California’s global rank among economies may be fifth, sixth or even fourth, but bragging rights make little difference to the day-to-day struggles that business owners and operators face in California.
Without a doubt, California has an enormous and productive economy, testament to the thousands of business women and men, entrepreneurs and investors who risk their time, capital and reputations to create enterprises and nurture jobs in the Golden State.
But where we rank globally should not obscure the discouraging and persistent obstacles to doing business in California.
Another, less-publicized national index was just released showing California with the nation’s third worst state business tax climate.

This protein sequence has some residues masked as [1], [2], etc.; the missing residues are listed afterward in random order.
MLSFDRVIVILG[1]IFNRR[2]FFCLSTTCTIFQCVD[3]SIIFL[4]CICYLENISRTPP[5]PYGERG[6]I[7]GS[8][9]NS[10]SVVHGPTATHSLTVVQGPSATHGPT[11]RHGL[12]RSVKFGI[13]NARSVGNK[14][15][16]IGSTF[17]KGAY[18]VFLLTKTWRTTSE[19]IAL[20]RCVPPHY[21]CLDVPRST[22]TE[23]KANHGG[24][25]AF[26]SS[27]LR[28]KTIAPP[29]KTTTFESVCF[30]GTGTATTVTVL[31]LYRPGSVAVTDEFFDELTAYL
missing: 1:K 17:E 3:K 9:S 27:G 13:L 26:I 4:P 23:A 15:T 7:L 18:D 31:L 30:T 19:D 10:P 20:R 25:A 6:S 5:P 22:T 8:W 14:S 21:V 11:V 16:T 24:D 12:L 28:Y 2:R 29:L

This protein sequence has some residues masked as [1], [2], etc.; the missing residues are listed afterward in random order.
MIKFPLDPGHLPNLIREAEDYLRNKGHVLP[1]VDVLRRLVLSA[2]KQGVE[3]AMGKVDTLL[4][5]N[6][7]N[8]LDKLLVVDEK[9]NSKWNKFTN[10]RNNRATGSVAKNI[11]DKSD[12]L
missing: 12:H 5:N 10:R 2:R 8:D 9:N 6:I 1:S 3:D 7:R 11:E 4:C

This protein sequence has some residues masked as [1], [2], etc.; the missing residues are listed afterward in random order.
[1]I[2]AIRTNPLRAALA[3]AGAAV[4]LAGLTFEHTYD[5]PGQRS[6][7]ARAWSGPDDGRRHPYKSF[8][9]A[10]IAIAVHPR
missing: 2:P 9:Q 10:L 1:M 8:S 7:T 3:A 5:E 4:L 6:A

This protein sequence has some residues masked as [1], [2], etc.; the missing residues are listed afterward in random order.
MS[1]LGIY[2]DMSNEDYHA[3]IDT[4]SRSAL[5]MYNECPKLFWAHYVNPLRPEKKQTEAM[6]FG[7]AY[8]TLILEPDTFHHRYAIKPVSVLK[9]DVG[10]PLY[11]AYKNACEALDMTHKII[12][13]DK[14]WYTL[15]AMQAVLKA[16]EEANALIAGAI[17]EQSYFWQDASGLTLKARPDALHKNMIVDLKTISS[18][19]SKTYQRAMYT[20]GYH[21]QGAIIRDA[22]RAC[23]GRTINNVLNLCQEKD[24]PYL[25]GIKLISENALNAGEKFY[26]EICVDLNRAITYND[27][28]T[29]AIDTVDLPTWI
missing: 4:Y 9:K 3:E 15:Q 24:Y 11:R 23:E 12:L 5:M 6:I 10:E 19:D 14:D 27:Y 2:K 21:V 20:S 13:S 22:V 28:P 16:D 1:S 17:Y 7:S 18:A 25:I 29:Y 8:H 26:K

The Tax Foundation’s annual index is designed to show how well states structure their tax systems to optimize tax collections, compliance and fairness. States with a low ranking tend to have complex, nonneutral taxes with comparatively high rates — an apt description of California’s system.
California’s personal income, corporate and sales taxes all ranked in the cellar, with only the state’s property tax system achieving a ranking in the top two deciles. Thank you, Proposition 13!
Policymakers should take our tax competitiveness to heart as a state revenue growth begins to slow and the economic cycle turns toward contraction.
Loren Kaye is president of the California Foundation for Commerce and Education, a think tank affiliated with the California Chamber of Commerce.